Let’s first slice into the frightful sights, shall we?! First off, the evil environment of the Cenobites is hideously harrowing. Between the grue-sodden mattress that plays a key role, through the sweltering steam-punk lair with eviscerated bodies swinging around on chains, to the dripping pipes and hellishly industrial aesthetic, Randel places us into a certain dankness and darkness that instantly makes one feel coldly uncomfortable. It only gets worse from there, as we’re soon marauded with a menacing glimpse of Elliot morphing into Pinhead, the epidermal evisceration of which is as eerie as it comes. The opening mattress self-mutilation is both a show-stopper and a tone-setter at once, adumbrating what abject evil lies ahead. Next we see as iconic a shot the entire franchise has ever boasted, that of Kristy’s father’s skinless façade pleading from the gruesome mattress: “I am in hell. Help me!”

Honestly, from here you could freeze-frame the movie at any point and become haunted by the starkly unnerving imagery. I for one am always revolted by the scene in which Julia, swaddled in medical bandages as blood seeps through underneath, begins seducing and making out with Channard. Before that, she literally sucks face with McRae to the sound of flies buzzing in her mouth, the putrid rot of the FX work inducing near vomit in any witness. These images were creepy as hell back in 1988 and have lost very little of its terrifying sheen in the past 30 years. I personally always get a kick out the tracking shot through Channard’s lair, where viciously skinned corpses are hung out to dry like human jerky. The concomitant thunder and lightning adds to the nightmarish nature of the scene.

It never ends. Shite's a relentless cavalcade of abject evil! How about the scene where Julia rips out a heart, Mola Ram style? No f*cking bueno! Or how about the f*cked up finale in which Pinhead gets his pretty little dome brutally yanked off its spine column until a geyser of grue explodes in every direction? Too damn good! The reason why these sequences hold up so well now is because of the aplomb of key makeup artist Aileen Seaton (NIGHTBREED, THE MUMMY) and her team, as well as the impressive VFX display helmed by chief technician Steve Cullane (LIFEFORCE, THE MUMMY RETURNS). The practical, in camera FX work is beyond reproach in HELLBOUND, as its tactile and tangible qualities immunize the movie from betraying its age. The tech on the other hand? Shoot...

WHAT BLOWS NOW: What was probably forgivable at the time, as it came from the infallible mind of budding horror scribe Clive Baker, let’s be real, the story of HELLBOUND is a maddeningly incoherent jumble. Granted, part of the appeal is the anarchic chaos and ungraspable definition of what we’re experiencing (and the imagery so strong it hardly matters), but goddamn, the plot is harder to follow than a f*cking Chris Nolan film. You need a PhD to figure this shite out! Part of this was due to the fact major script changes were hastily forced when Andrew Robinson decided at the last minute not to reprise his role of Larry Cotton. In the original script, Larry was to appear in the chamber as Frank’s Siamese twin. Larry was to cut himself apart after Frank attacks Kristy, and Larry was ultimately to be the one to kill Julia before suffering a heart attack. The subplot would have lead to the infamous deleted scene in which Pinhead dons the OR scrubs. But either way, with or without the last minute amendments, the story is extremely hard to follows these days. First time scribe Larry Atkins is surely at fault for this, as is producers for rushing a sequel just one year after the original was released.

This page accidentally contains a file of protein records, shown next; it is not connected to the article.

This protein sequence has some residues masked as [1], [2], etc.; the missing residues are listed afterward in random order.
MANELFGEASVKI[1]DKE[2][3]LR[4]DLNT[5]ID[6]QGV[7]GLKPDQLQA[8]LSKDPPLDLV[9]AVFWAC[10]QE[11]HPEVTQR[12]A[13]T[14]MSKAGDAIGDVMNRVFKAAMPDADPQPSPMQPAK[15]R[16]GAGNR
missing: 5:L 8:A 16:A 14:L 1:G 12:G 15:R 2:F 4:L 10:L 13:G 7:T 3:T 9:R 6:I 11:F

But what really does not hold up very well when seen today is the technological SFX and pusillanimous CGI (or equivalent of). I’m talking primarily about the FX heavy finale, in which badly rendered blue orbs and bolts of lightning fly across the screen as if it were a goddamn He-Man cartoon. Seriously, it’s almost as bad as Michael Mann’s THE KEEP, which I believe has the worst and most painfully outmoded SFX I’ve ever seen (short of an Ed Wood picture). The Harryhausen-like animated sequences of Pinhead shooting claws into various victims does not play well at all today, in fact they induce such eye-rolling ridicule that it almost threatens to undermine all of the greatness that comes before it. Fortunately the abject carnage atones for the chintzy effects in the end, but my lord, the $3 million budget of HELLRAISER II embarrassingly exposed how little could be done with the SFX.

THE VERDICT: We need your help guys and gals, as the jury sort of seems deadlocked. On one hand, the thing that makes HELLBOUND: HELLRAISER II such a memorable horror movie – the graphic grotesquery done through impressive makeup and practical VFX – absolutely holds serve by today’s standards. The reviling imagery alone in HELLBOUND is just is mortifying today as it’s ever been. Conversely, the story seems to make even less sense now than it did back in 1988, and worse, the technological SFX have grossly aged over the past three decades. One the whole, since movies are a show me not tell me medium, I’d say the movie’s unwavering carnage does indeed supersede the muddled plot and outdated tech to defy the undefeated foe of Time, but it’s damn closer than you might expect. Give us your two Cenobites below!




Source: AITH